Dictionary > English Dictionary > Definition, synonym and antonym of getting
Meaning of getting by Wiktionary Dictionary



    • IPA: /ˈɡɛtɪŋ/, /ˈgɛɾɪŋ/ ( US )



    1. Present participle of get .


    getting ( plural: gettings )

    1. act of obtaining

    Related terms

    • achievement


    frequency based on Project Gutenberg corpus">Most common English words: showed « ancient « parts « #674: getting » stay » months » grew

Explanation of getting by Wordnet Dictionary


    1. the act of acquiring something

    2. he's much more interested in the getting than in the giving

    Definition of getting by GCIDE Dictionary


    1. Get ( gĕt ), v. t. [imp. Got ( gŏt ) ( Obs. Gat ( găt ) ); p. p. Got ( Obsolescent Gotten ( gŏtt'n ) ); p. pr. & vb. n. Getting.] [OE. geten, AS. gitan, gietan ( in comp. ); akin to Icel. geta, Goth. bigitan to find, L. prehendere to seize, take, Gr. χανδάνειν to hold, contain. Cf. Comprehend, Enterprise, Forget, Impregnable, Prehensile.]
      1. To procure; to obtain; to gain possession of; to acquire; to earn; to obtain as a price or reward; to come by; to win, by almost any means; as, “to get favor by kindness; to get wealth by industry and economy; to get land by purchase, etc.”

      2. Hence, with have and had, to come into or be in possession of; to have. Johnson.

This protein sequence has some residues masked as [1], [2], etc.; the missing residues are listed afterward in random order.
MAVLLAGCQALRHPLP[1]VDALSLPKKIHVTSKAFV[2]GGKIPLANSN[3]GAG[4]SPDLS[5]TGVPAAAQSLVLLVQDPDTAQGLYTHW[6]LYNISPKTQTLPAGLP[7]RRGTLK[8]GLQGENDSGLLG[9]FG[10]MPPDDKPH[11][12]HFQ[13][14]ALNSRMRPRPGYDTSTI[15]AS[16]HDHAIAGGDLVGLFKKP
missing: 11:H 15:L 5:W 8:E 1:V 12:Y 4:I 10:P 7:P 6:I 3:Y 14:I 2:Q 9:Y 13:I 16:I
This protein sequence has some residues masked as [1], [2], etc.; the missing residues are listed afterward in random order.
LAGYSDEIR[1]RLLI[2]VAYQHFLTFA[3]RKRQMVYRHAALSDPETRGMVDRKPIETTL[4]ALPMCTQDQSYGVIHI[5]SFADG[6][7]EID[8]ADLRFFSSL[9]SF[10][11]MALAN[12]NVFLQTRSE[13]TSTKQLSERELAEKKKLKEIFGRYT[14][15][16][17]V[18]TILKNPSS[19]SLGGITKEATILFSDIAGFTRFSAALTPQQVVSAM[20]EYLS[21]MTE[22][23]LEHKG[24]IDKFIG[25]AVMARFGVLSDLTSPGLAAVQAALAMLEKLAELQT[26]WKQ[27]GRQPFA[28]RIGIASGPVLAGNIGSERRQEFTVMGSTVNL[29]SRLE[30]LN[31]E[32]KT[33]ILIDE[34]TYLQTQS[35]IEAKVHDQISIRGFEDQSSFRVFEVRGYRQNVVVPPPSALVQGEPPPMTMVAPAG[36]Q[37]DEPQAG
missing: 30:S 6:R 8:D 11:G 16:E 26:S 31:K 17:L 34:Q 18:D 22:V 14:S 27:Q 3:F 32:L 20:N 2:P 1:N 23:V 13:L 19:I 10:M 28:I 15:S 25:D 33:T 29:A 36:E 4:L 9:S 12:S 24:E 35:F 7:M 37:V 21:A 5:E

Thou hast got the face of man. Herbert.

      3. To beget; to procreate; to generate.

      I had rather to adopt a child than get it. Shak.

      4. To obtain mental possession of; to learn; to commit to memory; to memorize; “get a lesson”; also with out; as, “to get out one's Greek lesson”.

      It being harder with him to get one sermon by heart, than to pen twenty. Bp. Fell.

      5. To prevail on; to induce; to persuade.

      Get him to say his prayers. Shak.

      6. To procure to be, or to cause to be in any state or condition; -- with a following participle.

      Those things I bid you do; get them dispatched. Shak.

      7. To betake; to remove; -- in a reflexive use.

      Get thee out from this land. Gen. xxxi. 13.

      He . . . got himself . . . to the strong town of Mega. Knolles.

      ☞ Get, as a transitive verb, is combined with adverbs implying motion, to express the causing to, or the effecting in, the object of the verb, of the kind of motion indicated by the preposition; thus, to get in, to cause to enter, to bring under shelter; as, to get in the hay; to get out, to make come forth, to extract; to get off, to take off, to remove; to get together, to cause to come together, to collect.

      To get by heart, to commit to memory. -- To get the better of, To get the best of, to obtain an advantage over; to surpass; to subdue. -- To get up, to cause to be established or to exit; to prepare; to arrange; to construct; to invent; as, to get up a celebration, a machine, a book, an agitation.

      Syn. -- To obtain; gain; win; acquire. See Obtain.

    2. Getting n.
      1. The act of obtaining or acquiring; acquisition.

      With all thy getting, get understanding. Prov. iv. 7.

      2. That which is got or obtained; gain; profit.